It's not a coincidence that the municipality is saying "we will kindly ask them". At present, there is no legal framework to oblige asylum seekers to work. This could be created in the future, but Joris Nachtergaele is not planning to wait.
Maarkedal is thinking of chores such as painting their own reception centre, cleaning up roadside litter or helping out in the old people's nursing home. "We are even thinking of inviting them to the local schools, to let them tell their story to the children", explains Nachtergaele. All this can speed up their integration process and create more support along local residents, he explains.
Nachtergaele insists that this is not a measure to deter possible asylum seekers. "It will also benefit these people. What's the use of staying indoors all day, isolated from the outside world, in a room with your TV and fridge?"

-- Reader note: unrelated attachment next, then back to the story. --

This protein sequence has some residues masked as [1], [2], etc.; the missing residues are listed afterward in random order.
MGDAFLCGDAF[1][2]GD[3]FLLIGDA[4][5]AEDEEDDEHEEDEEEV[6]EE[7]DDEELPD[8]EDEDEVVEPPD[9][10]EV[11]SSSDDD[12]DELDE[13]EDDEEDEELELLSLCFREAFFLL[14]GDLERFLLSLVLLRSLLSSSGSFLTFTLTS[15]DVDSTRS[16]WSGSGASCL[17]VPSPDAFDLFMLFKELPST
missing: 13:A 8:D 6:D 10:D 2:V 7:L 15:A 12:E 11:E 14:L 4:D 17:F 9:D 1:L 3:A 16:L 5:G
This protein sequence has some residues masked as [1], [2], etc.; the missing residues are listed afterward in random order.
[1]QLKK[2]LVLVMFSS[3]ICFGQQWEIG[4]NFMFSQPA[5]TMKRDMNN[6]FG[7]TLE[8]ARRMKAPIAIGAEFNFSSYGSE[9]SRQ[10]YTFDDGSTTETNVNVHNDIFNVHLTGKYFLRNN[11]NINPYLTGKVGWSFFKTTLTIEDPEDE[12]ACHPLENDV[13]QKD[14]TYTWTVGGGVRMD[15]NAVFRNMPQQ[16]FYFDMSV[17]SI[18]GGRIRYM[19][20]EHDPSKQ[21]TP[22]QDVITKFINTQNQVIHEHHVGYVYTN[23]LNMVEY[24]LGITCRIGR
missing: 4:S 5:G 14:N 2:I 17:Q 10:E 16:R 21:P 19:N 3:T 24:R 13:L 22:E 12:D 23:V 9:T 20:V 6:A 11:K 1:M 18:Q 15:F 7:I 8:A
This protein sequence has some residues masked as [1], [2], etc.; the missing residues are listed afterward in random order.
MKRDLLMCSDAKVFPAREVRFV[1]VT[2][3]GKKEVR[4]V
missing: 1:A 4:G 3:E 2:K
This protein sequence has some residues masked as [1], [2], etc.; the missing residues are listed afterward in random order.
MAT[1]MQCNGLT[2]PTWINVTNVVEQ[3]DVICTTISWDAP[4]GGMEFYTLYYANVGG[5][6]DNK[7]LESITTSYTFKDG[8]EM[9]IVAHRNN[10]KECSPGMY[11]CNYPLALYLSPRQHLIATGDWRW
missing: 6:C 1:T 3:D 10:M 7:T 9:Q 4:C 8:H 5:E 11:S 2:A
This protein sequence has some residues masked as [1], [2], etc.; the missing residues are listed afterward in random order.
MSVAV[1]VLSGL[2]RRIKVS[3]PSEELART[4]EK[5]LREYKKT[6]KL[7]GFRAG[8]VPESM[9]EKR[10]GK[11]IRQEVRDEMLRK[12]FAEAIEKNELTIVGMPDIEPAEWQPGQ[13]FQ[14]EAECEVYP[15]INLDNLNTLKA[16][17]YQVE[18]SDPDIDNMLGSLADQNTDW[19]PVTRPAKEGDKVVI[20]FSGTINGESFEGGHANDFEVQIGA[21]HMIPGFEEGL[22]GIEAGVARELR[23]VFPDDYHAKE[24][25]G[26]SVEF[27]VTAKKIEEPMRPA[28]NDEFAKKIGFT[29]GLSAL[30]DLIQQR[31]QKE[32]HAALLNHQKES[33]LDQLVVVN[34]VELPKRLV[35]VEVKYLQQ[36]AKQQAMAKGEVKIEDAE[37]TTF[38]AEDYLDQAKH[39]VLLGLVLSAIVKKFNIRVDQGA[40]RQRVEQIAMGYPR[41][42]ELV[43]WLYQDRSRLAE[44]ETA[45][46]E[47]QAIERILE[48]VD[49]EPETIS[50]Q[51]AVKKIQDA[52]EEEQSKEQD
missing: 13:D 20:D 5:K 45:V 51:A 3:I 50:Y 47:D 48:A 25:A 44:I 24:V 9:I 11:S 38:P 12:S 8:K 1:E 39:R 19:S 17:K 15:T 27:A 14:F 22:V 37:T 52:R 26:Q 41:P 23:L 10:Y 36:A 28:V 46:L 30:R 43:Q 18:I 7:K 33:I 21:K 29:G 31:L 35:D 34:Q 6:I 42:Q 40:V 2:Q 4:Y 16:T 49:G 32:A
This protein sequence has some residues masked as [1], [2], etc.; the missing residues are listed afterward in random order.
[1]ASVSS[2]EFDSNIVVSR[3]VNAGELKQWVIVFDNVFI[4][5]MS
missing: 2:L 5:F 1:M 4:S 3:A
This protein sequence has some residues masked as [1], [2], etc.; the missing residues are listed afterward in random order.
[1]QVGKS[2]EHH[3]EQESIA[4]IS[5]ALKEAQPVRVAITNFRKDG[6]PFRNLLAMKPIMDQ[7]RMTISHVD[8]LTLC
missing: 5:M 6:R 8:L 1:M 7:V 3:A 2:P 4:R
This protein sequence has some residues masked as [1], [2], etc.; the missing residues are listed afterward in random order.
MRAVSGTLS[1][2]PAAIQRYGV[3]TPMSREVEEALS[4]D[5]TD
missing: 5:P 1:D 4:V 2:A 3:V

Maarkedal is not the only municipality behind the idea. A poll involving 91 different cities or municipalities revealed that 1 in 3 local social services are giving it thumbs up.
Asylum seekers are granted a place to stay, food and a shower while their procedure is being treated, the so-called "bed, bath and bread" principle. They are not receiving any cash while their procedure is still going on. If they are given green light to stay here permanently, they can claim a living wage and child benefits. Those that are not given a residence permit, have to return to their home country.